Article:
Publisher: Alban Books/Eerdmans
Genre: Nonfiction, Christian living
Source: Free copy from Wm. B. Eerdmans Publishing Co.
Rating: 2 stars for okay
Link for more info at Eerdmans
Part 1: Diagnosing Our UnWholeness
1. Feeling Pulled in a Thousand Different Directions
2. Perfecting Ourselves to Death-and Learning to Embrace Imperfection
3. Using Our Brains: The Neurobiology of Wholeness
Part 2: Awakening To Wholeness
4. Awakening to Our Lives: A Poetric Invitation
5. Becoming Holy without Becoming Exhausted
6. Understanding Our Whole Story
Part 3: Experiencing Wholeness
7. Returning to Our Core, Recovering Our True Self
8. Cultivating Wholeness amid Our Scattered Selves
9. Embracing Sweet Communion
Parts 1 and 2 explain what wholeness means and how as a Christian we can experience this in Christ Jesus.
In Part 1, perfectionism, shame, exhaustion, and a critical attitude are strong factors in not being a whole person.
In Part 2, Christians in history are examined. Those who have modeled "Wholehearted living for us." These people are Quaker Thomas Kelly, Jesuit Priest Gerard Manley Hopkins, and poet Derek Walcott.
Chapter 5 teaches us we need "major heart surgery" in order to live a "whole-and-holy life."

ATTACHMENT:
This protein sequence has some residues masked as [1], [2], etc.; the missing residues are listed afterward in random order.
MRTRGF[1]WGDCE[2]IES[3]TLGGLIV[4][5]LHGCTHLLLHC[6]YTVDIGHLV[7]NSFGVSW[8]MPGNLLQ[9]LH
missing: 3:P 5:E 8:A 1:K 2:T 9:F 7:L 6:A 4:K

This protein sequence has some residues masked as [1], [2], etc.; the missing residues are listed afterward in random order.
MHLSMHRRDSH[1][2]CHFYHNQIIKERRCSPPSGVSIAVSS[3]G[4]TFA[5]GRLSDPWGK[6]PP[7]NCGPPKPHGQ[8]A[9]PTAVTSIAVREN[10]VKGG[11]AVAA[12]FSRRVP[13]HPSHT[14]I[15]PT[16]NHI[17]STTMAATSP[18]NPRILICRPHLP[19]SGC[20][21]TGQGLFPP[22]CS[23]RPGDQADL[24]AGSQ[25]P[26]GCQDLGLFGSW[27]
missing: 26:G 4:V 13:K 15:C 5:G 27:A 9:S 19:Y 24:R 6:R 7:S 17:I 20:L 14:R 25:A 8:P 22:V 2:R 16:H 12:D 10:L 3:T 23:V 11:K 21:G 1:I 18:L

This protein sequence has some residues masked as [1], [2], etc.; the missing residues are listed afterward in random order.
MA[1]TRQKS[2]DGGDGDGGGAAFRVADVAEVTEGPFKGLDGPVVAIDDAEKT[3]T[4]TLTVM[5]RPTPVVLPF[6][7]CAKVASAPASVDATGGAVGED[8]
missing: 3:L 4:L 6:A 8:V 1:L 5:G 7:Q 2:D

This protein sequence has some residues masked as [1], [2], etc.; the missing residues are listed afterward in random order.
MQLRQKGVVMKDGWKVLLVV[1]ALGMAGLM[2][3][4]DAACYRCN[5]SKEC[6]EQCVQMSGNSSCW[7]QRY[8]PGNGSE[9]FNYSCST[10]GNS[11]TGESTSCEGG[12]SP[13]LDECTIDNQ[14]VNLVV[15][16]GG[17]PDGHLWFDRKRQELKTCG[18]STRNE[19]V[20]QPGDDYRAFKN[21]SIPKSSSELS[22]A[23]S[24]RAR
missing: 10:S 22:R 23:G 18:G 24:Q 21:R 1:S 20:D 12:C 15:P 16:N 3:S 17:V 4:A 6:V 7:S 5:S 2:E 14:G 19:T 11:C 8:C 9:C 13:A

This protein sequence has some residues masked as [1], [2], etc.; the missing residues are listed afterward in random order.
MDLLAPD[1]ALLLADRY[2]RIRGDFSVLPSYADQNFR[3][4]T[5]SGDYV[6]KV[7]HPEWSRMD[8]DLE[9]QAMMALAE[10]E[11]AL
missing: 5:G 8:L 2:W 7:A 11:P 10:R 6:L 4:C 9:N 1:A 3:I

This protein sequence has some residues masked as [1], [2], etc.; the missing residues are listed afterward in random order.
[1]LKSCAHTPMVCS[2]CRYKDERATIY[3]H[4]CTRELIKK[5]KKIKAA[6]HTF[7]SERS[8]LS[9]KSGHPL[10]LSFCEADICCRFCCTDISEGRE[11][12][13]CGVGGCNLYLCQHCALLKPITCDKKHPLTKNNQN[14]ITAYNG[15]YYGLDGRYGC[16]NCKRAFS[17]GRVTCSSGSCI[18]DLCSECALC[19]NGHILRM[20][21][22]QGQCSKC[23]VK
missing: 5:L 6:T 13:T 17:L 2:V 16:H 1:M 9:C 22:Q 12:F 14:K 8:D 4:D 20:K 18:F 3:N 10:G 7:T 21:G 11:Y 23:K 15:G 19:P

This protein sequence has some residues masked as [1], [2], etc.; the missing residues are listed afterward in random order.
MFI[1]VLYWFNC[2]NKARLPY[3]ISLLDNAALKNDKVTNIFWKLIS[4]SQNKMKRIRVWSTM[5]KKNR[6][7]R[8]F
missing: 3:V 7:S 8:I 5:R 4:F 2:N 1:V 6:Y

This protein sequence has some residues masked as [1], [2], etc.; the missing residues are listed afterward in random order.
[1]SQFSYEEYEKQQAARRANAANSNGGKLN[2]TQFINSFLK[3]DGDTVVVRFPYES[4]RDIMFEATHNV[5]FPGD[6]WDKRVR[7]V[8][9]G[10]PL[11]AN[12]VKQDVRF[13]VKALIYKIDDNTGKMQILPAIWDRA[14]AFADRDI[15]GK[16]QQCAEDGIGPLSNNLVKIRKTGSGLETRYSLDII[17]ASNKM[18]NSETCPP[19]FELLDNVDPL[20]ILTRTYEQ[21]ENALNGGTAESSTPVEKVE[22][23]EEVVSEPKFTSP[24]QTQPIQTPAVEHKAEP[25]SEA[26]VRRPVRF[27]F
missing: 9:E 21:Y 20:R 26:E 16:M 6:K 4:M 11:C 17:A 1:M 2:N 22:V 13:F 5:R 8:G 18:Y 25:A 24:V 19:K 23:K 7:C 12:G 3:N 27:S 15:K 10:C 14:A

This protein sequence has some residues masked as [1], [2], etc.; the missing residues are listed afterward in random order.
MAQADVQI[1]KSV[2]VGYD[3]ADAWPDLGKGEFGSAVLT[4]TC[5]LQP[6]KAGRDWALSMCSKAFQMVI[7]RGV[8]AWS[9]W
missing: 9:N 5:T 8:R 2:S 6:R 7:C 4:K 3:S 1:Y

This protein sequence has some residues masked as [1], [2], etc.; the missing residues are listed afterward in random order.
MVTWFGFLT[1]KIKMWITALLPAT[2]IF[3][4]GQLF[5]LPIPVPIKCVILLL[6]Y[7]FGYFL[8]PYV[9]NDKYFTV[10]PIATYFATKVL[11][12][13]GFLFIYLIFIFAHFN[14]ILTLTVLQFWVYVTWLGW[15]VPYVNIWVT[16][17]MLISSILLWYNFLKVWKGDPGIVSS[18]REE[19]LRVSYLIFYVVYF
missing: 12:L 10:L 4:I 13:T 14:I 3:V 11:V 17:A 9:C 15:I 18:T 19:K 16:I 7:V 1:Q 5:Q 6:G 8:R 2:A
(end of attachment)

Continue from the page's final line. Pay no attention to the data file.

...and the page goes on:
In my work, I often ask people to do this hard work of applying the scalpel. I ask them to look hard at their own stories, both how they've been hurt and how they've hurt others. I ask them to name parts of themselves that are triggered, often in our meetings together, and frequently when strong, triggering emotions arise. I ask them to transcend their reptilian brains and their black-and-white certainty left-brains and become reflective. This is very difficult work. Often the pain gets worse before it gets better." Page 101In Chapter 6,
Wholeheartedness is a participation in the life of God, of the only whole human being who has ever walked the earth-Jesus. Wholeness dwells in human beings by the Spirit of God, whose divine life pulsates within those who drink at the Well. Page 118.Part 3 is applications to bring about a wholeness in our spirits. We are reminded we are on a journey and the goal is wholeheartedness. Quotes and questions are for reflection, study, and meditation. Encouragement is given to breathe deep and exhale. The search is for the "True Self." The intention of this exercise is to weed out and let go of the the bad voices, and embrace God's voice. Another term for this part of the book is contemplative prayer.
I did not order this book to read and review, but I decided to read and review it nevertheless. I would not have chosen this book because it does not appeal to me. In all fairness, it's just not my cup of tea. I know very little about contemplative prayer. I've not studied this type of prayer. I am aware there are people in the Christian community who are opposed to this type of prayer. I'm a prayer warrior, but I don't do breathing exercises nor repeat phrases, etc. For some readers, this is a book they would heartily embrace. For me, I'm just not excited about it. I did enjoy reading chapters 5 and 6. I felt the information located here was the heart of the book.